Slovenia gets new, military museum
The idea to convert dilapidated former Yugoslav Army barracks on the outskirts of Pivka, south-west, into a museum arose 15 years ago in the local community.
At the time, its proponents could probably not imagine it would so quickly grow into the country's largest museum area.
Last year, it recorded around 51,000 visitors, which makes it one of the most popular Slovenian museums, yet it still gets no state funding.
Making it to the national register does not automatically bring state funds, although it facilitates applying for funds and makes it easier to cooperate with museums at home and abroad.
However, Culture Minister Zoran Poznič promised at Tuesday's ceremony in Pivka that the ministry "will try to find a way to finance the Pivka museum".
Prime Minister Marjan Šarec, meanwhile, praised the museum's role for national military history, saying it "is of utmost importance because it displays Slovenia's military history, with its exhibition on the 1991 Independence War especially interesting."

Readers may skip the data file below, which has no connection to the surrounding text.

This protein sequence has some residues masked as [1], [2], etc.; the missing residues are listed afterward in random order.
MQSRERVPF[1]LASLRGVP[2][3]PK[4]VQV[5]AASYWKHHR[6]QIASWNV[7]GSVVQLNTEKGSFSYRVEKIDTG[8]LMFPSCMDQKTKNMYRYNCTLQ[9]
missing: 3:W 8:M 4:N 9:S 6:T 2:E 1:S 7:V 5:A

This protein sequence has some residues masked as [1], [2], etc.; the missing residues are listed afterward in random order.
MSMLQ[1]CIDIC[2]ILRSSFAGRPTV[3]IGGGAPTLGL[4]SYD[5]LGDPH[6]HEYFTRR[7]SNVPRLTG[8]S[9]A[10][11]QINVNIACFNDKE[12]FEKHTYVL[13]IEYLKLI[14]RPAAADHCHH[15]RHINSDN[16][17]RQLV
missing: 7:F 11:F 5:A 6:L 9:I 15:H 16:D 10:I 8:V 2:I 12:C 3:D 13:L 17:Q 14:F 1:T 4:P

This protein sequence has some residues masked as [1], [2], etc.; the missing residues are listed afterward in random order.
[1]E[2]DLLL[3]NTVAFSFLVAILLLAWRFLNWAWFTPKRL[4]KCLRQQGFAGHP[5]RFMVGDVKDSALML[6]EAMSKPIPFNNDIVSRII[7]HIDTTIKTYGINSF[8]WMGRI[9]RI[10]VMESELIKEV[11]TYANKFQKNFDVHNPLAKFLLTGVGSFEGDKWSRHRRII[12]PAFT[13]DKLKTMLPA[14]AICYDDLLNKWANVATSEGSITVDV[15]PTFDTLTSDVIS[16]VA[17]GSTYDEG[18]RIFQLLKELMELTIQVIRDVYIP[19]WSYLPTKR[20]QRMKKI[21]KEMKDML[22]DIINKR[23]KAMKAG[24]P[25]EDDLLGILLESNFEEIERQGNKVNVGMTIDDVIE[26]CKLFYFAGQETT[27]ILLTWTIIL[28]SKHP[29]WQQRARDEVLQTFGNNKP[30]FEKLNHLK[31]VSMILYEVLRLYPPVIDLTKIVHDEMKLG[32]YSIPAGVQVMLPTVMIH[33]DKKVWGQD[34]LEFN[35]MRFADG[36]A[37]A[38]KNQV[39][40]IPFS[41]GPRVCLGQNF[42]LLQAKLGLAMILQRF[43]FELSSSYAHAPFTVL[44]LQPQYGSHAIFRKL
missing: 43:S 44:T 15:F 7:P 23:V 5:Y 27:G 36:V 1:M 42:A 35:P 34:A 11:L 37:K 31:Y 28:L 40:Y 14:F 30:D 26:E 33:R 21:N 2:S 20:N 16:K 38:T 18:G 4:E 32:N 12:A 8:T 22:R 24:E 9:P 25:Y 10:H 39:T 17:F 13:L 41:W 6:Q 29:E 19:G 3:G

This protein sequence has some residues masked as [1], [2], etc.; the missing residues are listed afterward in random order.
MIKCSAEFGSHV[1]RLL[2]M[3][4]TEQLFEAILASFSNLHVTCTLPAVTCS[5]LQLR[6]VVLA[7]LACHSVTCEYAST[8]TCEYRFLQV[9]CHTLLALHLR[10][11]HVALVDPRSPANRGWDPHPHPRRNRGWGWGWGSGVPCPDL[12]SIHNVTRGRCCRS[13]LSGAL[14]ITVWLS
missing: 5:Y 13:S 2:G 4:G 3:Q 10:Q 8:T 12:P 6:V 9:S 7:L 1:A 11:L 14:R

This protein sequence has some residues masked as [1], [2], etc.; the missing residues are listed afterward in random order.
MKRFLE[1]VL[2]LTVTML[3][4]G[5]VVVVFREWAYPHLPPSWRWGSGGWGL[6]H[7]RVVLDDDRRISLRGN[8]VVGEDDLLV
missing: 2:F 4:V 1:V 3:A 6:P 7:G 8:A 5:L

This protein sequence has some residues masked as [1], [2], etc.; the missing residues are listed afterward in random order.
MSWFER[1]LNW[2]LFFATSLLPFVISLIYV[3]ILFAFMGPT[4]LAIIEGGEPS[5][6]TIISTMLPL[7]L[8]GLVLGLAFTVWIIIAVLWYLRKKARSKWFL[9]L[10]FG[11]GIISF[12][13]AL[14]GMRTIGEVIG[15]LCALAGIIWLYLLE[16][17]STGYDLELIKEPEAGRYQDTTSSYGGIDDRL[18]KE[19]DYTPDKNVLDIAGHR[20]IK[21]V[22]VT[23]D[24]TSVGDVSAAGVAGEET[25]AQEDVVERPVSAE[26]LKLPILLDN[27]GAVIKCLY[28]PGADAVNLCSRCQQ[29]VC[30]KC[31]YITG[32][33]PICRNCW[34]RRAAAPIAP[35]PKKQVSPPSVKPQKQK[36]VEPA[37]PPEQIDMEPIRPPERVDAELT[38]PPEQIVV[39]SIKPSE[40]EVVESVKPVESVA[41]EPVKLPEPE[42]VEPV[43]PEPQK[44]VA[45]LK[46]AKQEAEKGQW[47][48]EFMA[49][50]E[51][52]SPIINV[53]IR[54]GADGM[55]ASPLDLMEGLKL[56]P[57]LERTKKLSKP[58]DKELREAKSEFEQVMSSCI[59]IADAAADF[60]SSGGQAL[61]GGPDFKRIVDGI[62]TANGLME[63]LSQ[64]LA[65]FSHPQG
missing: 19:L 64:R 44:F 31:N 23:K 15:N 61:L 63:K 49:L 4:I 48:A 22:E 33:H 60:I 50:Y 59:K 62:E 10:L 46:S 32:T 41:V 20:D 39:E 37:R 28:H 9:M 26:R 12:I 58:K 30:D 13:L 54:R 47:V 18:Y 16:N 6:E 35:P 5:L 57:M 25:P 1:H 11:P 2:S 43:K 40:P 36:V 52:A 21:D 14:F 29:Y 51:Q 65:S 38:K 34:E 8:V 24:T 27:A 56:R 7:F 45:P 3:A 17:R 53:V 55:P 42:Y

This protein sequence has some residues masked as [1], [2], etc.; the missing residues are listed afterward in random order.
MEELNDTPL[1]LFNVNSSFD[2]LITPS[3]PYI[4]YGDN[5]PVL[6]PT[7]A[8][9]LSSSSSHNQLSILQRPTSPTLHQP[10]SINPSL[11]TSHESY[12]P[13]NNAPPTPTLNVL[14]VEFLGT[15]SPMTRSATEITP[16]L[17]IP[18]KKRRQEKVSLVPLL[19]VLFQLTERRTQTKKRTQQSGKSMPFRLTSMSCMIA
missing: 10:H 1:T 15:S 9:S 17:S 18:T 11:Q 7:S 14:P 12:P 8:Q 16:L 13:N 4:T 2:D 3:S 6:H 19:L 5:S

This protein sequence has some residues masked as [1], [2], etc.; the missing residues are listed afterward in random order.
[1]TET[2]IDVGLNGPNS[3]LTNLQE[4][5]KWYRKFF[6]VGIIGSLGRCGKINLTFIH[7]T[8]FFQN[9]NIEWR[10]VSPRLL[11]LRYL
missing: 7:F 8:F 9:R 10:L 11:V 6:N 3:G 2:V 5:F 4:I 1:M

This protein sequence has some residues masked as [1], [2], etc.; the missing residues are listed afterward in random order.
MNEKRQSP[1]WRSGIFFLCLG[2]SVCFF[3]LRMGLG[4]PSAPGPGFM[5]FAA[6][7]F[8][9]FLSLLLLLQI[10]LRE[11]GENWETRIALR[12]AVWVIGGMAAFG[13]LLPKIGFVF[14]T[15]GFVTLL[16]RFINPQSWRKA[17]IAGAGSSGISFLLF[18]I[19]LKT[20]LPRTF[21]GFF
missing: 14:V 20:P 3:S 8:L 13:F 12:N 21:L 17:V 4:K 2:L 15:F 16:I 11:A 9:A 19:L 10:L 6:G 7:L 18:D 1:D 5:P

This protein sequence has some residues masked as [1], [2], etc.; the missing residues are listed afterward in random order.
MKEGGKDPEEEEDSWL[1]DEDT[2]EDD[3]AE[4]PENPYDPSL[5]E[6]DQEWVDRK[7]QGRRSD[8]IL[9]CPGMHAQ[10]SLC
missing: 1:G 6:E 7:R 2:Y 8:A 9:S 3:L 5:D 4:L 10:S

The Park dedicated its first permanent exhibition to the ten-day Independence War, and boasts a large collection of military artefacts such as the P-913 Zeta submarine, the Gazela TO-001 Velenje helicopter or the German military engine 52-4936.
In 2014/15, it underwent extensive renovation and expansion to add a new pavilion and garages for military vehicles.
Its director Janko Boštjančič said yesterday the museum was often referred to as a success story while it was in fact a story of courage, since, looking back, the chances of success were rather slim.
Robert Smrdelj, the mayor of Pivka, the museum's founder, said the success was a result of good cooperation between the local community, the defence and culture ministries, and the Slovenian Armed Forces.
The courage of the team behind the museum was also highlighted by the newspaper Primorske Novice in Wednesday's commentary, highlighting its ability to draw EU funds.
"The Park did it because it had the municipality and the ministries on its side apart securing EU funds, which it managed to attract with good projects.
"In this sense it is a case of best practice showing how an obstacle to development can be turned into a success story," the paper said.